Michael Walsh: Giving Thanks, Giving Back
JANUARY 17, 2006

Michael Walsh '05 outside of Martha's Village and Kitchen in Coachella, California.

When I came to Stonehill in 2001, I was like most freshmen: anxious about leaving home for the first time. In fact, I might have been a little more nervous than most because I was coming from Oakland, California. Many people at Stonehill would ask me, "Why would you leave California to come to Massachusetts?" My answer was always very simple: "It is because of the money."

My uncle Frank Walsh is a Holy Cross priest who has been teaching at Stonehill for decades and, through his affiliation, my tuition would be lowered.

On Sundays, I heard the Holy Cross priests say that we are all blessed and it is our responsibility as Christians to give back. It took a while for the message to sink in-it was not until my junior year that I decided to participate in the HOPE alternative spring break program. With the generosity of the Stonehill extended family, I had the opportunity to go work with the people of Honduras.

In my senior year, still wanting to give back, I led a group of Stonehill students to the Bronx, New York. Both experiences helped to alter the way that I perceived the world. My eyes were opened to the plight of the poor both domestically and abroad, and I realized what a difference one person can make in the lives of those they serve.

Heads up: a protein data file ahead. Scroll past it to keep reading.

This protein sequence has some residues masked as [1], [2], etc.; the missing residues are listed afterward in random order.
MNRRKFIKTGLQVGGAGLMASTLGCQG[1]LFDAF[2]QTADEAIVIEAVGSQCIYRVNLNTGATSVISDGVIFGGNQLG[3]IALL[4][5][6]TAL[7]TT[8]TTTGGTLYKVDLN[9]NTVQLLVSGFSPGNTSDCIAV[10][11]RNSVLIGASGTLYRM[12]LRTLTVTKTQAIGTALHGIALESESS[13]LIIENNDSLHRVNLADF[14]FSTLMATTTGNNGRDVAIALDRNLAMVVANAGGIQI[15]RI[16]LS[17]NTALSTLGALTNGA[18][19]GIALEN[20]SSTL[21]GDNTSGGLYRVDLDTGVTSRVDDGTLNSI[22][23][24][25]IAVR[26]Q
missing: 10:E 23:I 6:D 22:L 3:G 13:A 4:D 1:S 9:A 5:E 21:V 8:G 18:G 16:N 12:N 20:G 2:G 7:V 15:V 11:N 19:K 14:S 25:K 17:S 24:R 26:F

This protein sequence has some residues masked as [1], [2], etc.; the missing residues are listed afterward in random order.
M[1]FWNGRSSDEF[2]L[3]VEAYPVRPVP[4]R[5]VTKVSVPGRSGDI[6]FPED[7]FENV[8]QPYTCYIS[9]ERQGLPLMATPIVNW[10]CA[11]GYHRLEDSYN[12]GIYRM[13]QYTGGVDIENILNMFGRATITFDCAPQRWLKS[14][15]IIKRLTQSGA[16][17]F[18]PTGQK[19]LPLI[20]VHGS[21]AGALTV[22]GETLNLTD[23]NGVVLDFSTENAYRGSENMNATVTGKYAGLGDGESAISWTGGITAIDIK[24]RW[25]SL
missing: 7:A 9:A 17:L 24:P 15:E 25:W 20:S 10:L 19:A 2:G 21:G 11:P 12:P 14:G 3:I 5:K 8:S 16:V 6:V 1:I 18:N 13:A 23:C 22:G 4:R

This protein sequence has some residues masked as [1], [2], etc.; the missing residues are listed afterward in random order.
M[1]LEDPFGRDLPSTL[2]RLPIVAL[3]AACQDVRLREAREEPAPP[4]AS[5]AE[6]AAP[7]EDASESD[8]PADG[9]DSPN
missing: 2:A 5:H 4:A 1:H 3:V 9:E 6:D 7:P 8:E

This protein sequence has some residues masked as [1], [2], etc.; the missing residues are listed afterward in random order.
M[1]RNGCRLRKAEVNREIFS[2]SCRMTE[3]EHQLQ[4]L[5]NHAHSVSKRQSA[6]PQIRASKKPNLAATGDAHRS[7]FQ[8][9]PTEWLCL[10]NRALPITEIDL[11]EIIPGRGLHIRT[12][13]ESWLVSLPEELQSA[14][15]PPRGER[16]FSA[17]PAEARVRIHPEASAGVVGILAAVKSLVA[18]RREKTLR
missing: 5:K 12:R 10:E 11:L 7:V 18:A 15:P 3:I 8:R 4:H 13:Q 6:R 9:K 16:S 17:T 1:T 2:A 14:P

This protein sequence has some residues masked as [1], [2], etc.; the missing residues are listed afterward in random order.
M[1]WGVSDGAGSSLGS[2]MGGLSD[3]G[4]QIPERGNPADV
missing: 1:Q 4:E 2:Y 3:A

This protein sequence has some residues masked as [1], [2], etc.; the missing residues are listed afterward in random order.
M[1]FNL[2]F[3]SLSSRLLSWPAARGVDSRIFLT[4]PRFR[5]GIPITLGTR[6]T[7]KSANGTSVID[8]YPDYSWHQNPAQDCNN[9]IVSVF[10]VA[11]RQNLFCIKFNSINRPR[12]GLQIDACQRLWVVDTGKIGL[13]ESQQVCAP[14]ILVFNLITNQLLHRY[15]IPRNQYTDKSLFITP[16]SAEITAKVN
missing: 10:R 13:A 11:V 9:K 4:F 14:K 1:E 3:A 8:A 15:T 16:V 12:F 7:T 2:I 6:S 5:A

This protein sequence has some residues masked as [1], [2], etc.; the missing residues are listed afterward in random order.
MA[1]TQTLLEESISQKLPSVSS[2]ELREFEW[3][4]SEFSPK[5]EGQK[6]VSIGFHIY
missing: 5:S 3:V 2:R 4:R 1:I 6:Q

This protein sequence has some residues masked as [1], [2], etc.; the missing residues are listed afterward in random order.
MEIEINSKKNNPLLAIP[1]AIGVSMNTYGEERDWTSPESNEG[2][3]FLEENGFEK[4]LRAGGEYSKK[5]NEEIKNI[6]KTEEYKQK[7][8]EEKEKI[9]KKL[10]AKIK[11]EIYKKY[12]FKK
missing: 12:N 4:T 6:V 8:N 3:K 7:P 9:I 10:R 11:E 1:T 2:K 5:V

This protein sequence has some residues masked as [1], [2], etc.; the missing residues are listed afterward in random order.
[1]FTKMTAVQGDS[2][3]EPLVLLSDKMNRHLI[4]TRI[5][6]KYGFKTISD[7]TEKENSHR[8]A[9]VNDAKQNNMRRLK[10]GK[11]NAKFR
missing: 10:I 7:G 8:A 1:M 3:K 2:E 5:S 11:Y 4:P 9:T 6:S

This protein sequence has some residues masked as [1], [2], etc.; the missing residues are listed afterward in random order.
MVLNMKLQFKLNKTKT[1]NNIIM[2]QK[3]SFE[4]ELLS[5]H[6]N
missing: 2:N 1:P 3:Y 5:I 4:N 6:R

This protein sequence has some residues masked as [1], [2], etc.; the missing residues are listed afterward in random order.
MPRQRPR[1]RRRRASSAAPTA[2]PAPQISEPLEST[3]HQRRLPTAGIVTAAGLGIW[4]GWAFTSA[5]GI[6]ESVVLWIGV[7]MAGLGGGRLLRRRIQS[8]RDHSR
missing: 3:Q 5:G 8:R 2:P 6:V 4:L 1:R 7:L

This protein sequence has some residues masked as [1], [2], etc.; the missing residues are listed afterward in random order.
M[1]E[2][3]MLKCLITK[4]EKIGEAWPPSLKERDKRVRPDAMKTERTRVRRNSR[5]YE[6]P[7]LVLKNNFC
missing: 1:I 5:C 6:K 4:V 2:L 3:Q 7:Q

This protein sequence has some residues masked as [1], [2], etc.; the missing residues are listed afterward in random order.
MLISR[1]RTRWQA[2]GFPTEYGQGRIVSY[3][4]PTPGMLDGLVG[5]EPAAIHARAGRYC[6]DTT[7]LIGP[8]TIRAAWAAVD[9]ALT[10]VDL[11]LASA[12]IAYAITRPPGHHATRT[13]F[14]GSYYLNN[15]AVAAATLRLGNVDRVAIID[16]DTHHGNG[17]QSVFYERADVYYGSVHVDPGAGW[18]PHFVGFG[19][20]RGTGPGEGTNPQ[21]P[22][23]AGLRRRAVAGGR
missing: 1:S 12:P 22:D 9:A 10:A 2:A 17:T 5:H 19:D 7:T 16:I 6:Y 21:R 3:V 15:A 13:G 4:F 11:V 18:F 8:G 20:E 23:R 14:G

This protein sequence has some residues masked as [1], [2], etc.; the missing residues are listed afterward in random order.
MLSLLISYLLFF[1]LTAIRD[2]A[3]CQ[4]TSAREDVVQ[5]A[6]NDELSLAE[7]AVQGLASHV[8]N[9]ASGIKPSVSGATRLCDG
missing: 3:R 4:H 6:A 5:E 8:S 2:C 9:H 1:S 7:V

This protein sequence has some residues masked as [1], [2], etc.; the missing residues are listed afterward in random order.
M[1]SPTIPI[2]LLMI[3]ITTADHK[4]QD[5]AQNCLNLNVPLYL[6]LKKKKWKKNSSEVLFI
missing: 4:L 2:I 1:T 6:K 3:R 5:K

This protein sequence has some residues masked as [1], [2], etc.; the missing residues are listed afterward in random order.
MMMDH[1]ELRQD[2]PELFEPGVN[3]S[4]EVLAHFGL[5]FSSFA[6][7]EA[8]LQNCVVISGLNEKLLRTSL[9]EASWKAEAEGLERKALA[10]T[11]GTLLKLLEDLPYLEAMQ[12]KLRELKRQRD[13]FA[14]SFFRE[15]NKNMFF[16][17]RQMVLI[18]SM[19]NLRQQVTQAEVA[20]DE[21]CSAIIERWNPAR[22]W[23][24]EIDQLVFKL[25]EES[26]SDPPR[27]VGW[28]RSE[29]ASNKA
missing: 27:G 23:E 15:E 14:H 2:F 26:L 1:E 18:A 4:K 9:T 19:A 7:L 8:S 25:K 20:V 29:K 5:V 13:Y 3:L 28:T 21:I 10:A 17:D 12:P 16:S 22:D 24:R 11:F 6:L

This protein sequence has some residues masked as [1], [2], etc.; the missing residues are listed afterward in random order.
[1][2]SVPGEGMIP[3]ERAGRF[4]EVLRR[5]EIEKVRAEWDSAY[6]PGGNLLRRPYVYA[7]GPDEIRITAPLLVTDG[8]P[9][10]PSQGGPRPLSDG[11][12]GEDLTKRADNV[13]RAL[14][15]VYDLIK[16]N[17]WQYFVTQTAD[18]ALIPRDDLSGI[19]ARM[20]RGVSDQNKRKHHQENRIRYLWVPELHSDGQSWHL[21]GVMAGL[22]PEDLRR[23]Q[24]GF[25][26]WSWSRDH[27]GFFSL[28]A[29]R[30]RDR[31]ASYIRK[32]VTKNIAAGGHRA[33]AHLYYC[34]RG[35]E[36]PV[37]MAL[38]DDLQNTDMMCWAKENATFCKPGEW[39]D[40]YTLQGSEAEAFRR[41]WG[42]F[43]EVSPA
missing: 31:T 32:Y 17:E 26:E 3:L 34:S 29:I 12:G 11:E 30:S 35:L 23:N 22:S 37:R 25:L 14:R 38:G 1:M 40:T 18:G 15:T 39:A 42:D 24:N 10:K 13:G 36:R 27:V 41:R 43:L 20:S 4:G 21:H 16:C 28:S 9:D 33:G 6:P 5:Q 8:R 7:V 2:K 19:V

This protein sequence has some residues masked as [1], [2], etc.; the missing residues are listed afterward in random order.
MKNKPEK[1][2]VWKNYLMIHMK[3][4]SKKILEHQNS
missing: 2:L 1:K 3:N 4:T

After graduation, it was important that I repay my debt to Stonehill and particularly to the Holy Cross Fathers. Therefore, I became a Holy Cross Associates Volunteer, dedicating a year to service at one of their placements in the United States.

I am now placed in Coachella, California where the Holy Cross Fathers have a parish, working at a homeless shelter called Martha's Village and Kitchen. There I serve in the Emergency Assistance office, dealing with questions ranging from "May I have a toothbrush?" to "My electricity is about to be shut off, can you help?" Everyday is a different experience, and I love every minute of my time working at Martha's.

If it were not for the push from Stonehill to give back, I doubt if I would have participated in such a wonderful experience. On Sundays at Mass, I would give thanks for the opportunity to attend Stonehill, but I never wrote a formal thank you note to the College community for all it's given me.

So I'll say it now: Thank you, Stonehill.

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